Today (Tuesday 21 April 2020) new national measures have come into effect to safeguard the UK, and our forestry and horticulture industries, from a range of plant health diseases and pests including the devastating Xylella fastidiosa and exotic beetles which can kill ash trees.
These new regulations, detailed below, will add more stringent import requirements to protect UK plant health against these threats.
- Xylella – The import of Coffea and Polygala myrtifolia species is now prohibited, due to a high disease rate in these species, as well as stronger import requirements for other high-risk hosts (including Olive, Almond, Nerium Oleander, Lavender and Rosemary).
- Emerald ash borer (beetle) – New measures applying stronger import controls to countries within 100km of confirmed outbreak areas. This includes the removal of an option, within EU legislation, to remove the bark and sapwood to a depth of 2.5 cm for all countries regulated for emerald ash borer. This will help mitigate the risk of importing infected wood which has not properly met the official requirements.
- Plane tree wilt – More stringent ‘Protected Zone’ requirements for the UK including measures for plane trees, intended for planting other than seeds, which must now have been grown throughout their life in a pest free area or an EU Protected Zone. The new requirements apply to imports to the UK from Albania, Armenia, Switzerland, Turkey, the United States and the EU-27.
UK Chief Plant Health Officer Nicola Spence said:
Protecting our country from tree pests and diseases is key to protect our environment, economy and our health.
That is why we are introducing tighter restrictions on the importation of high risk host plants and trees for Xylella, emerald ash borer and plane wilt.
Xylella is a major threat to our landscape and industry and in this year of International Plant Health it is more imperative than ever that we do all we can to ensure the UK remains a Xylella-free zone. Emerald ash borer and plane wilt also represent significant threats, which is why we are bolstering our protection against them, in response to recent changes in the risk situation.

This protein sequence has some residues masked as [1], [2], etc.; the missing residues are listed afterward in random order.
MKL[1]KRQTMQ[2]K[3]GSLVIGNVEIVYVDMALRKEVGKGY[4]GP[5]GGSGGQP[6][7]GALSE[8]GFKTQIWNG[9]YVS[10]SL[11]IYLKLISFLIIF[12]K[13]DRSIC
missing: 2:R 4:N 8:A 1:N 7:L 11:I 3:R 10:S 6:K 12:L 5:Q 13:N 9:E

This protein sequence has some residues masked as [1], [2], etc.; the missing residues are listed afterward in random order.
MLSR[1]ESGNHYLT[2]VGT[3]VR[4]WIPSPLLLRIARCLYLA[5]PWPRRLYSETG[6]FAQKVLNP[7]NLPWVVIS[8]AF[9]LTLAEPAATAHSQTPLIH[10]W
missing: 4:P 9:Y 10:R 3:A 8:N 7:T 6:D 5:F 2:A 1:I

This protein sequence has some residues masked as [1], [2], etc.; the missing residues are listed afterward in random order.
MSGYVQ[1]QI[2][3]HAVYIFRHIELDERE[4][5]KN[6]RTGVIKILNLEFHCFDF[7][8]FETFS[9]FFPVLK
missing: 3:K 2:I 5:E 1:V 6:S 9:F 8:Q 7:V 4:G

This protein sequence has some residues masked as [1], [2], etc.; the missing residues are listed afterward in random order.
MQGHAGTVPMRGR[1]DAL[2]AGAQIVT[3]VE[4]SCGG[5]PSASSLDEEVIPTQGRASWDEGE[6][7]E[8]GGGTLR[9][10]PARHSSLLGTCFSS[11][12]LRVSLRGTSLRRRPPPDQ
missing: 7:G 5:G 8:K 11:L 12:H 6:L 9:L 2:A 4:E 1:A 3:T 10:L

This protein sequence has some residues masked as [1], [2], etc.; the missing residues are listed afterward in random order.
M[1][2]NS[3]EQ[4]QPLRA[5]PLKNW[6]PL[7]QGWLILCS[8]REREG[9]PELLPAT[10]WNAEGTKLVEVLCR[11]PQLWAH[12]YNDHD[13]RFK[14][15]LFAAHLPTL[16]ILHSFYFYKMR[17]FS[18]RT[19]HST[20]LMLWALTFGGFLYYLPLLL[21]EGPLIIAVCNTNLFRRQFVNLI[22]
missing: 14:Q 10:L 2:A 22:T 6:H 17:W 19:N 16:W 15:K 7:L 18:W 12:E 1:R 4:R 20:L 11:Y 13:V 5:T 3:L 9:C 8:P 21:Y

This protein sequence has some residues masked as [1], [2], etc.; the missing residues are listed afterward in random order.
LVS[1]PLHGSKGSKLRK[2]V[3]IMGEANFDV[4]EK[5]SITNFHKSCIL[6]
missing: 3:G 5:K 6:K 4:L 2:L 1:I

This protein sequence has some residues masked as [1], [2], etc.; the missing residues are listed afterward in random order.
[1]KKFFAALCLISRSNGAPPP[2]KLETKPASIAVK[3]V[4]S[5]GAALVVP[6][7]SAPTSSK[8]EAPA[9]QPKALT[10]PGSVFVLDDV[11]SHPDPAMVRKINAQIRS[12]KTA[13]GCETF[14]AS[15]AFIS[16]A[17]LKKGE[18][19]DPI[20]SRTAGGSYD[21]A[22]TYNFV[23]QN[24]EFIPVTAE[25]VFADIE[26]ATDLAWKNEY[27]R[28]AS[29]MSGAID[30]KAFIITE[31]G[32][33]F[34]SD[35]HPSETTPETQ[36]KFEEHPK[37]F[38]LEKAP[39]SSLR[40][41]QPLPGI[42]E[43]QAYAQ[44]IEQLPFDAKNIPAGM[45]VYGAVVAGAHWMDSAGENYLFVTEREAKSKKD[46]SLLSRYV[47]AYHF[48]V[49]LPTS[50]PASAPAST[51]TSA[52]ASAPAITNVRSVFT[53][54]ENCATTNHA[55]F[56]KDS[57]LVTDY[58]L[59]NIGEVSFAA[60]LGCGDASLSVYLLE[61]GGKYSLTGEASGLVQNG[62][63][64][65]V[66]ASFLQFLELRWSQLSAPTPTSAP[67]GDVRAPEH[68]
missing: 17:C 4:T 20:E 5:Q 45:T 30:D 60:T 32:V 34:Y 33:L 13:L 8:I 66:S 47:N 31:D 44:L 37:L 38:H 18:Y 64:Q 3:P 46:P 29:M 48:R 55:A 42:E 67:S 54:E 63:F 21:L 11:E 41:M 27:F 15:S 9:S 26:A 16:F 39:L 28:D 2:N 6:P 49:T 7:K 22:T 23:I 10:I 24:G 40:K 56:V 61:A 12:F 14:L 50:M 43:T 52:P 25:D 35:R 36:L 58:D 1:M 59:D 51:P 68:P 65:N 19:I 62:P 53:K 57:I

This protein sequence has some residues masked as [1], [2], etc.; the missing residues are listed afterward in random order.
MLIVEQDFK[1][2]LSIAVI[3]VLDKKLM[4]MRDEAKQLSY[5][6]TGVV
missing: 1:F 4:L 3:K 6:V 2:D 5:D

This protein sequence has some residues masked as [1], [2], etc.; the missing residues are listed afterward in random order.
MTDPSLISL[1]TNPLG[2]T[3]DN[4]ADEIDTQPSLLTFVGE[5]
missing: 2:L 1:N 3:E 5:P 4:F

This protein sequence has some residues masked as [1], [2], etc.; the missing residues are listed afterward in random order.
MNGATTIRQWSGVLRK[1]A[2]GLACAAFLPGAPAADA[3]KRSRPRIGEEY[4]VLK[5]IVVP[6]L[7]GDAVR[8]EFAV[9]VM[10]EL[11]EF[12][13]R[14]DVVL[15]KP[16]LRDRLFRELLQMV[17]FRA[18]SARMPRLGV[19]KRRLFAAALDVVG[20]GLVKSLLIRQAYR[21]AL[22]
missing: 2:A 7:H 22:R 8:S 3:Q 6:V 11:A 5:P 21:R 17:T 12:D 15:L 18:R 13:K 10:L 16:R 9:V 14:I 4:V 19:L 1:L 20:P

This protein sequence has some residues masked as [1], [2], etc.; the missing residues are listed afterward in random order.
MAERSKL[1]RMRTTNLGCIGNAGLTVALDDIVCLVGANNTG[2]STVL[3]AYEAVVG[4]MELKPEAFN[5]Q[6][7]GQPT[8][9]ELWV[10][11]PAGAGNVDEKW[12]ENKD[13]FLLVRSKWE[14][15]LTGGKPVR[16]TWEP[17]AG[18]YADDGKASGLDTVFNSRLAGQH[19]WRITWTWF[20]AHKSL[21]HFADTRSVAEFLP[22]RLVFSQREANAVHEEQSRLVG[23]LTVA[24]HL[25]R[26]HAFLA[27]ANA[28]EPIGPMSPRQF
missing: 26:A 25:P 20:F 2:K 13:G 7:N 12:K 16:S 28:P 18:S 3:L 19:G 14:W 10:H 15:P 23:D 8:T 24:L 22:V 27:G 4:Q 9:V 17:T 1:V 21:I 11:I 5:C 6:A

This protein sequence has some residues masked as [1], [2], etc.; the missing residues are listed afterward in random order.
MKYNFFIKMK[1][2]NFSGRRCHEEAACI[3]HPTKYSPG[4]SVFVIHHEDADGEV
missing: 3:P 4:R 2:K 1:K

The new legislation will also amend an area of the EU Plant Health Regulation concerning the plant disease Elms Yellows and the UK’s Protected Zone. Elm yellows is a plant disease of elm trees that is spread by leafhoppers or by root grafts.
Professor Saskia Hogenhout, leader of the BRIGIT consortium at the John Innes Centre, said:
We welcome these new regulations which will be a key step in keeping the UK free from Xylella. Through the BRIGIT programme we are investigating how Xylella may spread in the UK environment, by assessing how symptoms may develop in plants, the prevalence and movement of insect vectors and how Xylella may move around the country via transport of plants.
We also organise public engagement events to distribute information about Xylella and risks associated with importing ornamental plants into the UK. All of these components are vital in developing an effective regulatory framework to manage the threat posed by the disease.